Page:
• Pen events can be classified into three groups but are not limited to only these groups: a pen-down event, a pen-move event, and a pen-up event. The pen-down event is the name given to the action when the user takes the pen and taps it onto the touch screen. In other words, if the touch screen pen is a pencil, and if the touch screen is a sheet of paper, then the pen-down event is the same as tapping the paper with the tip of the pencil. The pen-move event indicates that the pen is moving on the touch screen. For example, the user has placed the pen tip onto the touch screen but rather than removing it (i.e., placing the pen on the touch screen and then directly thereafter removing it is of course a pen-down event) the user moves the pen tip across the surface of the touch screen. Hereinafter, please note that pen and pen tip are the both used to describe and refer to the tip of the touch screen pen. Finally, the third group of pen events is called pen-up events. The pen-up event occurs when the user lifts the pen from the surface of the touch screen. The operation of pen interaction with touch screens is well known to a person of average skill in the pertinent art, therefore, additional details are omitted for the sake of brevity.
  • In the prior art, the user's pen events are recorded, for example, in a queue. The queue can be called a pen event queue. The queue is a first-in-first-out queue (FIFO) thereby pen events are processed in the order that they are received. An event controller handles the processing of pen events. For example, in the prior art, each pen event must be converted or translated into actions corresponding to the user's interaction with the user interface that is displayed on the touch screen.
  • At certain times, the user will have a perception that the responsiveness of the touch screen is less than adequate. In other words, the touch screen may response to the user's input in a sluggish fashion. Perhaps the user is very efficient and fast with the pen and the user interface, or maybe the processing power that is available for processing the pen events is less than that which can keep pace with the user's pen movements. Whatever the case, the prior art techniques for handling pen events often provide the user with a sluggish user interface experience. This is at best an inconvenience and more often an impediment to the user's efficiency.
  • Therefore, it is apparent that new and improved methods and devices for the handling of pen events are needed to solve the above-mentioned problems.
  • SUMMARY
  • It is therefore one of the primary objectives of the claimed invention to provide a method for controlling a touch screen user interface and the related apparatus thereof to solve the aforementioned problems.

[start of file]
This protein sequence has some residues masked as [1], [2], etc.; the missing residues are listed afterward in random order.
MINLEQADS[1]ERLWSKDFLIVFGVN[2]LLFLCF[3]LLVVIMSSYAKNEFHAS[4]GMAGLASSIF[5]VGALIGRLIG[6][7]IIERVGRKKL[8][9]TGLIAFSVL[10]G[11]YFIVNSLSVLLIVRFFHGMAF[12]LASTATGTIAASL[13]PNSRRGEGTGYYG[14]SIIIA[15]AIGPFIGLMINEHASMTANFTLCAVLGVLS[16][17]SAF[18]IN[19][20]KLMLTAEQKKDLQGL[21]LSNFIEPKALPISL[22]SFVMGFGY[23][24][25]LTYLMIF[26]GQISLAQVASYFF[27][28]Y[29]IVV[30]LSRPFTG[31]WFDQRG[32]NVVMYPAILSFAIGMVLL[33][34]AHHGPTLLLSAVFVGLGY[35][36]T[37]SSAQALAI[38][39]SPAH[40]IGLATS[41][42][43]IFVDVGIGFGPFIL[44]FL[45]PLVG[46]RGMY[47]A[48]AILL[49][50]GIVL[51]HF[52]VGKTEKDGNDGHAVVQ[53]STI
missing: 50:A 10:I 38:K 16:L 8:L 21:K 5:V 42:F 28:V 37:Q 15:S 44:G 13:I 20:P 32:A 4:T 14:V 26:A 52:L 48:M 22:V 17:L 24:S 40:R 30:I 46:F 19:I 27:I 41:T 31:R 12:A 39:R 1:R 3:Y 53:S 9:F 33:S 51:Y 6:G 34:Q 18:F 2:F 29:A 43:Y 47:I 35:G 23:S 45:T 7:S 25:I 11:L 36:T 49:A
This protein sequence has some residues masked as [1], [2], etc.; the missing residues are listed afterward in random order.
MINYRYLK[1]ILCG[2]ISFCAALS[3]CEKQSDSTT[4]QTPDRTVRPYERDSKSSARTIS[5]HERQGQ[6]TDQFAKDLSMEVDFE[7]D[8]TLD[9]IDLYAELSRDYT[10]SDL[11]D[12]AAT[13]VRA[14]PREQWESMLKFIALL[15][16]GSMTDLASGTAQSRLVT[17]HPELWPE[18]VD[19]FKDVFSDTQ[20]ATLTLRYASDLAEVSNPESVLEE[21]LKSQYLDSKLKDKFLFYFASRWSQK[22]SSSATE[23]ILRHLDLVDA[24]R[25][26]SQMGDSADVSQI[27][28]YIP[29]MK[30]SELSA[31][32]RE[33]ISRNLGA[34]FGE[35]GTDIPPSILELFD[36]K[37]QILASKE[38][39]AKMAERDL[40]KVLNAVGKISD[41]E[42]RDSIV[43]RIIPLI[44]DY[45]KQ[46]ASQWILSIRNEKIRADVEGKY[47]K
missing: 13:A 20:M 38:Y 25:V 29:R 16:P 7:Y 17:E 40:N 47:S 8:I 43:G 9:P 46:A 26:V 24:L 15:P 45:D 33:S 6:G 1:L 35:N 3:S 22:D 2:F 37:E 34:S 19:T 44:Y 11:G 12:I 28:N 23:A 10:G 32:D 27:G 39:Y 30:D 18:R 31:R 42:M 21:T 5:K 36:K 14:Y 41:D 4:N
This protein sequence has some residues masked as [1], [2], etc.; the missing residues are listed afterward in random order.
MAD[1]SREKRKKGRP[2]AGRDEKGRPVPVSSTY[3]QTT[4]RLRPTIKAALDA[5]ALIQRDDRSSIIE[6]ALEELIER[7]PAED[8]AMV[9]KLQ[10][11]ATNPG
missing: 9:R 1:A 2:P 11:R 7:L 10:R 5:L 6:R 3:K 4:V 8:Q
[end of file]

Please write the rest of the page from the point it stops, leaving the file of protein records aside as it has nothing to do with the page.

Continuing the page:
• According to an embodiment of the claimed invention, a method for controlling a touch screen user interface is disclosed. The method includes receiving a plurality of touch screen events; selectively discarding at least one of successive discardable touch screen events; translating non-discarded touch screen events into a plurality of screen update commands; and processing the screen update commands to control the touch screen user interface.
  • According to another embodiment of the claimed invention, a method for controlling a touch screen user interface is disclosed. The method includes receiving a plurality of touch screen events; translating the touch screen events into a plurality of screen update commands, and assigning each of the screen update commands a priority according to a user interface element displayed on the touch screen user interface; and processing the screen update commands to control the touch screen user interface according to corresponding priorities.
  • According to another embodiment of the claimed invention, a device for controlling a touch screen user interface is disclosed. The device comprises: an event converter for receiving a plurality of touch screen events and selectively discarding at least one of successive discardable touch screen events; a memory, coupled to the event converter, for buffering non-discarded touch screen events outputted from the event converter; an event controller, coupled to the memory, for translating the non-discarded touch screen events into a plurality of screen update commands, and processing the screen update commands to control the touch screen user interface.
  • According to another embodiment of the claimed invention, a device for controlling a touch screen user interface is disclosed. The device comprises: an event converter for receiving a plurality of touch screen events; a memory, coupled to the event converter, for buffering the touch screen events outputted from the event converter; and an event controller, coupled to the memory, for selectively discarding at least one of successive discardable touch screen events received from the memory, translating non-discarded touch screen events into a plurality of screen update commands, and processing the screen update commands to control the touch screen user interface.